Roundup: RCMP failures lead to Mi’kmaw alert system, vax booster bookings open, Pictou hosts local musicians, South Shore hockey team hopes for brighter season

Author Steve Vernon and Amy McIsaac, owner of the Dartmouth Book Exchange. Vernon sometimes hosts storytelling events at the shop. Photo: Bruce Murray

Plus: Since making Nova Scotia his home, Steve Vernon has built a career on sharing its lore

When a gunman disguised as a Mountie was rampaging across central Nova Scotia in 2020, RCMP communicators failed to issue an alert or give the public give timely information about the unfolding mass murder, instead sending vague, misleading, and tardy tweets.

The reliance on Twitter is particularly worrisome to Mi’kmaw communities.

“First Nations communities were in the dark because the RCMP issued alerts over Twitter and many Indigenous people … aren’t on social media, so were unaware of the warnings,” writes Janet Whitman. “The Union of Nova Scotia Mi’kmaq has since launched its own alert system that reaches thousands of members.” 

The Reporter has more.

Author shares Nova Scotian lore
Steve Vernon first visited Nova Scotia as a teenager, and quickly embraced the province, making it his home. Today’s he’s one of its most prolific storytellers, recording and preserving local lore. Recently, he sat down with Unravel Halifax for a chat about More Maritime Murder, his latest collection of true-crime tales.

He previews one of the most memorable stories he unearthed: “Omar Roberts … murdered somebody down in Yarmouth area back in 1922. He was a famous hunter, tracker, fisherman. I believe his second wife had passed and he was living by himself. He decided he needed somebody to do the housework. He hires this local girl and starts to remark on how much she looks like his dead wife. Things get a little darker from there … It’s got all the wholesome entertainment that Maritimers usually love to read.”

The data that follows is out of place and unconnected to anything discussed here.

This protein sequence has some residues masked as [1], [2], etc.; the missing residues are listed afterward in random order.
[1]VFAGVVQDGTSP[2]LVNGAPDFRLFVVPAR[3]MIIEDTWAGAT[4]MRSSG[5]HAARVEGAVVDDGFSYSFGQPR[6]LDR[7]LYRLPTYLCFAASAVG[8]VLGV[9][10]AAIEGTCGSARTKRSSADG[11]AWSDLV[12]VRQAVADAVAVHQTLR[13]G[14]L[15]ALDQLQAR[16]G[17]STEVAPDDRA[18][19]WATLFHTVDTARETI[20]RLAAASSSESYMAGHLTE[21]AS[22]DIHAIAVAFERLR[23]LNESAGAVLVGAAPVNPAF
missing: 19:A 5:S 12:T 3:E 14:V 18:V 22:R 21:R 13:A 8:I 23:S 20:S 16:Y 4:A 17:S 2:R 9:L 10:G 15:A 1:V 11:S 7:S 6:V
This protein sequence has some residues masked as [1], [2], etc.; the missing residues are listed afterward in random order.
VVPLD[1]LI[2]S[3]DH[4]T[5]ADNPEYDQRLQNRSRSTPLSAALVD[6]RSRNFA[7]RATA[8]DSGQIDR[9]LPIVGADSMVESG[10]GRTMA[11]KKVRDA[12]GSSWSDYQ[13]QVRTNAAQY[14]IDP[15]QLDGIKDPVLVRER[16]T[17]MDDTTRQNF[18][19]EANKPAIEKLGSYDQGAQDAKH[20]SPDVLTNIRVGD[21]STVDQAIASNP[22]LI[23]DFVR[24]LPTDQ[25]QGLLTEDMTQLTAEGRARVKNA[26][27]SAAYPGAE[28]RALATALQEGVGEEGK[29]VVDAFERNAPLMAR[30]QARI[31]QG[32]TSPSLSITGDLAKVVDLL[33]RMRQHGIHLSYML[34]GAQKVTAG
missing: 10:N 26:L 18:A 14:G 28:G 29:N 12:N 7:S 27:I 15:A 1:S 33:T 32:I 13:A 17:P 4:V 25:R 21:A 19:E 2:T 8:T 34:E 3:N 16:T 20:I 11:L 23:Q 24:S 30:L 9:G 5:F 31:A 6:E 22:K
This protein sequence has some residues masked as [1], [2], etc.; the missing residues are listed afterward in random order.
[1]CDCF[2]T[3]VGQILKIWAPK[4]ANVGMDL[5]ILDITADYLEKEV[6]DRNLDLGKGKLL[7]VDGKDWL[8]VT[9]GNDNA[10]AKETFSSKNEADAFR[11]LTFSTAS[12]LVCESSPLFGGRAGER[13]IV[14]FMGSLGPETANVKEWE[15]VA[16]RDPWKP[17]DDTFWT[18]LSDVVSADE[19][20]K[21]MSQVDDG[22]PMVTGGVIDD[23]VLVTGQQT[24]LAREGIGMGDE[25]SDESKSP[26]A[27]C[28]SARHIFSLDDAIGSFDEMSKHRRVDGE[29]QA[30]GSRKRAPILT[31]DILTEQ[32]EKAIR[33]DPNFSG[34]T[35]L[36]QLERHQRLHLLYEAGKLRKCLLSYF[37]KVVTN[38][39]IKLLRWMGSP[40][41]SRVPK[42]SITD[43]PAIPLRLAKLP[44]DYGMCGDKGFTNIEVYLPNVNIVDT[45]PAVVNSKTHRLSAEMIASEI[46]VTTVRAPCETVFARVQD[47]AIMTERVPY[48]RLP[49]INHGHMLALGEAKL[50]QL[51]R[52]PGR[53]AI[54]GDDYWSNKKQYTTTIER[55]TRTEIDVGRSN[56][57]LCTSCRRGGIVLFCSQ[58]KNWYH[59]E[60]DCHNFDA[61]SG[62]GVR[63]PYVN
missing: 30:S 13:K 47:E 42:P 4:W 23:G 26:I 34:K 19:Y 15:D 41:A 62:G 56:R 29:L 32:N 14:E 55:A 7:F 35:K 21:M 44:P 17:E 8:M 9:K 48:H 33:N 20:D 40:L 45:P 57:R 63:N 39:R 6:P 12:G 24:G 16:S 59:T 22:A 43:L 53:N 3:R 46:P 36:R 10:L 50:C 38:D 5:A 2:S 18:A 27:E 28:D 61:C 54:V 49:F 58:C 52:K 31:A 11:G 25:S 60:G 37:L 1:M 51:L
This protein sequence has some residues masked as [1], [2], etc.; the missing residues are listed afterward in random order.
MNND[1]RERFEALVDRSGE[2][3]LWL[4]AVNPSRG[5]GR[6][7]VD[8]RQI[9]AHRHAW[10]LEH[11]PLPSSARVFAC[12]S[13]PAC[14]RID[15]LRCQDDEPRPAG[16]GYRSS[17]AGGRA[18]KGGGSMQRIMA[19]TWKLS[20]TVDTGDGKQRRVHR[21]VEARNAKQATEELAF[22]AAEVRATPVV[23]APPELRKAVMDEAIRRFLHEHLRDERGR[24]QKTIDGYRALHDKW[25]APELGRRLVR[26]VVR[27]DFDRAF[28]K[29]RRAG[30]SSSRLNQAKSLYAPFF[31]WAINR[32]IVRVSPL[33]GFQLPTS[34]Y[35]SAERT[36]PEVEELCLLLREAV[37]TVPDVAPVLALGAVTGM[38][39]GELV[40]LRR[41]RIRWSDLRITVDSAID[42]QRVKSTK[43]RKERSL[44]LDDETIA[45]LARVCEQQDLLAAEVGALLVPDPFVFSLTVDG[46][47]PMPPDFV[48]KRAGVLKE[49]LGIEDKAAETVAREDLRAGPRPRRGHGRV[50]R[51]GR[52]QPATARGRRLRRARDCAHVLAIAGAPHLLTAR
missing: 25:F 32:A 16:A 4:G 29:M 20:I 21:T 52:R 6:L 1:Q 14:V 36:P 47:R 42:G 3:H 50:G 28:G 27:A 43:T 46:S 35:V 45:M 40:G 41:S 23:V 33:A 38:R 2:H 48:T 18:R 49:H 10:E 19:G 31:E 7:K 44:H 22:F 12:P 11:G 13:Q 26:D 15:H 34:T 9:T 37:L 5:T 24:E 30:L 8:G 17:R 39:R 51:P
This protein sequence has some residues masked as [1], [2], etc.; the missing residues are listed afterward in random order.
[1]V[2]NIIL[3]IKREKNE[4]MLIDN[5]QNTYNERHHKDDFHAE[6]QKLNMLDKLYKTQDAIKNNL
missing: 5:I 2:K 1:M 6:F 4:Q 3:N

Read Vernon’s interview with Ameeta Vohra.

Booster bookings open
“The pandemic is not over,” cautions the World Health Organization in a recent press release, as experts continue to urge the use of protections like masking and vaccination. Yesterday, with little public notice, the Nova Scotia government opened booster bookings for everyone age 18 and over.

WHO reports 281,790 confirmed new COVID cases around the globe in the last 24 hours. So far, COVID is known to have killed at least 6,507,002 people, including 44,740 in Canada and 522 Nova Scotians.

The Sanctified Brothers

Pictou hosts local musicians
A showcase of Nova Scotian musical talent continues through the month in Pictou, with the Global Voices concert set for Sept. 24, featuring DeeDee Austin, the Sanctified Brothers, and Aundru Branch and Halfway Tree.

“We have assembled a large and diverse line up of acts from local favourites to new faces from out of provinces,” says organizer Troy Greencorn. “Our goal was to create three themed concerts, providing employment to artists and technicians, while offering up three great afternoons of free entertainment downtown.”

The Pictou Advocate has more.

Hopes for a brighter hockey season
The South Shore Jr. A Lumberjacks finished a dismal 7-28 last season, a scant one-win improvement over the previous season’s record. But coach Brad Tesink promises fans better results this year.

“Obviously, last year we weren’t happy with the way our record ended up,” he says. “When you break it down though, there were a lot of one-goal games. We have to find ways to win those tight games this year and to continue to build on a good second half from last season.”

Kevin McBain reports for LighthouseNow.

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